Every time I think about the moms of the world reading E.L. James' 50 Shades of Gray and the details of Ana and Christian's relationship, it makes Salt 'N Pepper's 1992 hit "Let's Talk About Sex" start playing in my head: Let's talk about sex for now to the people at home or in the crowd, It keeps coming up anyhow, Don't decoy, avoid, or make void the topic, cuz that ain't gonna stop it, now we talk about sex on the radio and video shows.
And boy, are we talking about it, eh? At the playground or the Friday afterschool playdate, you have covered everything with your mommy friends: pap smears, darkest fears of failing and mega insecurities, your in-laws (the good and the bad), latest fashion trends...and now we are gabbing about fantasies, preferences and positions (yowzers, did I just type that?). Let's all give Andrew a virtual round of applause for sitting at the table with Joanie, his MIL, and talking about bondage, shall we?
Why? Why has this book made such a hullaballoo? Do one Google search, and you can find 183 articles (that's a low estimate) of different theories and opinions. Women read it, get a tad "hot and bothered" (as my grandma would say), and initiate "the sexy time" (as Borat would say) when they haven't done so in quite a while.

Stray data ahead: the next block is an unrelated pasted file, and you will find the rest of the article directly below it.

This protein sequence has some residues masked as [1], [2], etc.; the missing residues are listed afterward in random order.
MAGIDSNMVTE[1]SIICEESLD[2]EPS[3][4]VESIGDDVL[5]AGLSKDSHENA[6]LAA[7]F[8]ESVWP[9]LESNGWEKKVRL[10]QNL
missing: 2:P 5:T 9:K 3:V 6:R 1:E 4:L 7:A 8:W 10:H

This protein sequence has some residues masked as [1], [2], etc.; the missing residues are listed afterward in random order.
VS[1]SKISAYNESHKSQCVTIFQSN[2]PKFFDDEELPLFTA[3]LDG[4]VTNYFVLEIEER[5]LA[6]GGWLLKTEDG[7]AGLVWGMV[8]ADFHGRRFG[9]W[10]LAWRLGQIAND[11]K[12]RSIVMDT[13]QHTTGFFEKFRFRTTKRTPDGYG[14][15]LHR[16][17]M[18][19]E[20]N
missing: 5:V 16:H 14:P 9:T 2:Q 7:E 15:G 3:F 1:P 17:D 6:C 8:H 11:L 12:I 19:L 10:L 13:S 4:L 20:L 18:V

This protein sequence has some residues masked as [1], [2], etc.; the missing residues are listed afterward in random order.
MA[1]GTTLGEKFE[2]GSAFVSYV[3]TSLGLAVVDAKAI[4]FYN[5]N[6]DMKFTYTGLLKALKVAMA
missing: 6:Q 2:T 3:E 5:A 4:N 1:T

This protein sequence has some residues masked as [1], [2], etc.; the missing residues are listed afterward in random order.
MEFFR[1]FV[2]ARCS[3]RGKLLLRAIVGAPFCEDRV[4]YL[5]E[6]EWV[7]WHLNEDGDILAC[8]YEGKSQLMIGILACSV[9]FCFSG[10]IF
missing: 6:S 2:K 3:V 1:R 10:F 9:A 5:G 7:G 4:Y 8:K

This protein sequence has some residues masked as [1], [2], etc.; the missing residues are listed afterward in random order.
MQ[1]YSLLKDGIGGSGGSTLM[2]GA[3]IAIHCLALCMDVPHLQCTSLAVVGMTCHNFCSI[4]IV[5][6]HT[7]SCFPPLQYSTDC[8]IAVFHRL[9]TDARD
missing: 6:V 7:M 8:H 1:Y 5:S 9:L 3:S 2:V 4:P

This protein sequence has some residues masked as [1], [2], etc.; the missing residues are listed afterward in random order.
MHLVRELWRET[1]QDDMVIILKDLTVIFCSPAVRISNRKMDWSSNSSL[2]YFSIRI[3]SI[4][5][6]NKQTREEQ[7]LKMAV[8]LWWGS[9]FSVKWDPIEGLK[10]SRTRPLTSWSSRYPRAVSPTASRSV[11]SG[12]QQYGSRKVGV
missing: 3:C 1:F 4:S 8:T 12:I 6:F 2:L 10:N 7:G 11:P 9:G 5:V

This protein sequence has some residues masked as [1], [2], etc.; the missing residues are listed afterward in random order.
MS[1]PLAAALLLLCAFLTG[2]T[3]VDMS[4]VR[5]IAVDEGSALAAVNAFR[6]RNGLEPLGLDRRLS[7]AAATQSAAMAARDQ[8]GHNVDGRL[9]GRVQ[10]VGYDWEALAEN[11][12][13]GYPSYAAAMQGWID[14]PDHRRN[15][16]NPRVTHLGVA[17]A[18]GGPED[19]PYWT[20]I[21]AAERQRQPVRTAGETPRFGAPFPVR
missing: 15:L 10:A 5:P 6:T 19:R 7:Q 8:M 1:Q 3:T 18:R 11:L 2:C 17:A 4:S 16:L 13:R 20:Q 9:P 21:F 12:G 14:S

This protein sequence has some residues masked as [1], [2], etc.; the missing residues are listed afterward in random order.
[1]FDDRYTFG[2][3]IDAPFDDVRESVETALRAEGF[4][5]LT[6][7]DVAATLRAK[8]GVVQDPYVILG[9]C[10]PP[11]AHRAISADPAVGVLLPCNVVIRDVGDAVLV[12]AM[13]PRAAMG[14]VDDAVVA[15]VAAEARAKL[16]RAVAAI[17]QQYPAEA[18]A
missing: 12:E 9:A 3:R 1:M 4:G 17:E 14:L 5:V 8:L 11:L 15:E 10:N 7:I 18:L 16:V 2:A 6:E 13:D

As it was hit on in the video chat, the books are all about fantasy. Just like little kiddos love to pretend, to make up the perfect world to place themselves in, so do we. 50 Shades is like a NSFW (that's "not safe for work") princess story for all of us moms. Christian is a hot, rich guy, who wants to do everything for Ana, he gives her the world, basically. And (spoiler alert), they end up all happily ever after with babies...and he's a changed man. All huge fantasies for ladies. HUGE.
As sex therapist and relationship expert Ian Kerner pointed out, our female brains have been wired to not really enjoy sex unless all of the other life stressors are shut down -- and fantasy is a big part of allowing that biological element to happen. With sososososo many women stretched to their cores with responsiblities, stress, exhaustion, 50 Shades takes us on that fantasy journey to heat up the sex life again.
I'm making a huge generalization here, but I doubt many guys are complaining if their wives are reading this and it leads to more "intimate" moments. It's no big surprise for me, really, but what I'm totally intrigued by is how we are breaking down all sorts of barriers of what we discuss and don't with people. What do you think?
Have you read 50 Shades of Gray? Did it help or hurt the romantic area of your marriage? Would you talk about sex with your mother-in-law?